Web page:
Bosnia and Herzegovina
By Lauren Kmec

Located in the Miljacka River valley and surrounded by the Dinaric Alps, Sarajevo is the capital of and largest city in Bosnia and Herzegovina. The area where Sarajevo sits today has been populated since prehistoric times, but the modern city of was founded as a stronghold of the Ottoman Empire, beginning in the mid-15th century C.E. Tragically, much of the city was badly damaged during both World Wars and again during the Bosnian War, but the resilient people of Sarajevo have doggedly picked up the pieces and worked tirelessly to rebuild their once-great metropolis. Today, Sarajevo is still in the midst of post-war reconstruction, but it is once again shaping up to become a major economic and cultural center in Bosnia, as well as a splendid tourist destination. invites you to step off the beaten path and visit Sarajevo on your next European vacation. Flights will arrive at Sarajevo International Airport (SJJ), located just a few kilometers southwest of the city. Take advantage of’s excellent rates and book your flight with us today; simply follow this link ( also features a variety of accommodations to choose from; click here ( to peruse our lodging options. recommends kicking off your visit to Sarajevo in the Bascarsija District, the city’s Turkish quarter and a hotbed of important Bosnian landmarks. Bascarsija was originally built as a marketplace and trading post, but it quickly blossomed into the cultural center of the city. Here you will find Gazi Husrev-Bey’s Mosque, a shining example of 16th-century Islamic architecture. With its multi-domed construction and 47-meter-high minaret, this mosque is the most famous Islamic structure in Bosnia. Other notable sites in this area include the Gazi Husrev-Bey Library, which holds some 90,000 texts, and the Sarajevo Clock Tower, the world’s only public clock that tells time by the lunar calendar.

Sarajevo has long been known for the religious diversity of its residents; for this reason, it is often dubbed the “Jerusalem of Europe.” In addition to the mosque mentioned above, some other important religious landmarks include the Cathedral of Jesus Sacred Heart, Saint Josip’s Church, the Orthodox Cathedral of the Holy Mother of God, and the New Jewish Temple.

A number of bridges dot the landscape over the Miljacka River, and encourages tourists to visit a few of the most significant bridge sites. Far and away, Sarajevo’s most famous bridge is the Latin Bridge, one of the oldest preserved bridges in the city, possibly dating back to the early 13th century. The northern end of this bridge is the site where Archduke Ferdinand of Austria was assassinated in 1914, marking the start of World War I. Other notable bridges include the Goats Bridge and the Šeher-Cehaja Bridge.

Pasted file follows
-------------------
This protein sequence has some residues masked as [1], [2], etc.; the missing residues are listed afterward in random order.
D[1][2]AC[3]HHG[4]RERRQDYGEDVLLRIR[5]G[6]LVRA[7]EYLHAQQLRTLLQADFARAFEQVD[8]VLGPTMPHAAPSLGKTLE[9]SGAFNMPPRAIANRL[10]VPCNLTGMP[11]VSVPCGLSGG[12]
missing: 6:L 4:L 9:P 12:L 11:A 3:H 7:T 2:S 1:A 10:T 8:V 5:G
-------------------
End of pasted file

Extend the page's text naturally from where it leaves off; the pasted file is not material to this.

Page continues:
Though some of its buildings are still in various states of disrepair, Sarajevo is bursting with interesting monuments and landmarks. recommends the Eternal Fire Monument, dedicated to the soldiers who freed the city during World War II; the beautiful Sebilj Fountain in Bascarsija Square; and City Hall, the former city headquarters that has been converted into the National Library of Bosnia and Herzegovina.

Additionally, recommends the Sarajevo War Tunnel (aka the Tunnel of Hope) as a definite must-see attraction. This tunnel was built in 1993 by brave volunteers as a channel for food, arms, and medical supplies during the horrific 1000-day Siege of Sarajevo. Upon completion, the L-shaped tunnel spanned more than 900 meters and reached from the interior of the city to the neutral territory near the Sarajevo Airport. Today, a 20-meter stretch of the tunnel is still intact and can be seen upon visiting the Tunnel Museum, located in the house that once concealed the tunnel’s southern terminus.

Finally, suggests a visit to Bijela Tabija (the White Bastion), a reconstructed medieval fortress that overlooks the Sarajevo valley from its perch on Mount Trebevic. The fortress is thought to have been built around 1550, though historians have differing opinions as to its origins. Strong Gothic-Hungarian influences can be seen in the design of this rectangular stone fort. Along with most other structures in Sarajevo, the White Bastion was severely damaged during the Bosnian War, but plans for its rejuvenation are currently underway.

Sarajevo is well on its way to regaining prominence as a major international destination. So get ahead of the curve and let help you plan a visit to Sarajevo today!


  • 1. Site of Archduke Ferdinand Assassination
  • 2. Sarajevska Pivara
  • 3. Stari Grad
  • 4. Sebilj Brunnen
  • 5. Sarajevo History Museum
  • 6. Brusa Bezistan Museum
  • 7. National Museum of Bosnia and Herzegovina
  • 8. Avaz Twist Tower
  • 9. Vrelo Bosna
  • 10. Eco Futura


  • 1. International Festival of Folk Dances - July
  • 2. Nights of Bascarsija - July
  • 3. Sarajevo Film Festival - August
  • 4. International Theatre Festival - October
  • 5. Jazz Fest Sarajevo - November
  • 6. Annual Holiday Spirit Bazaar - December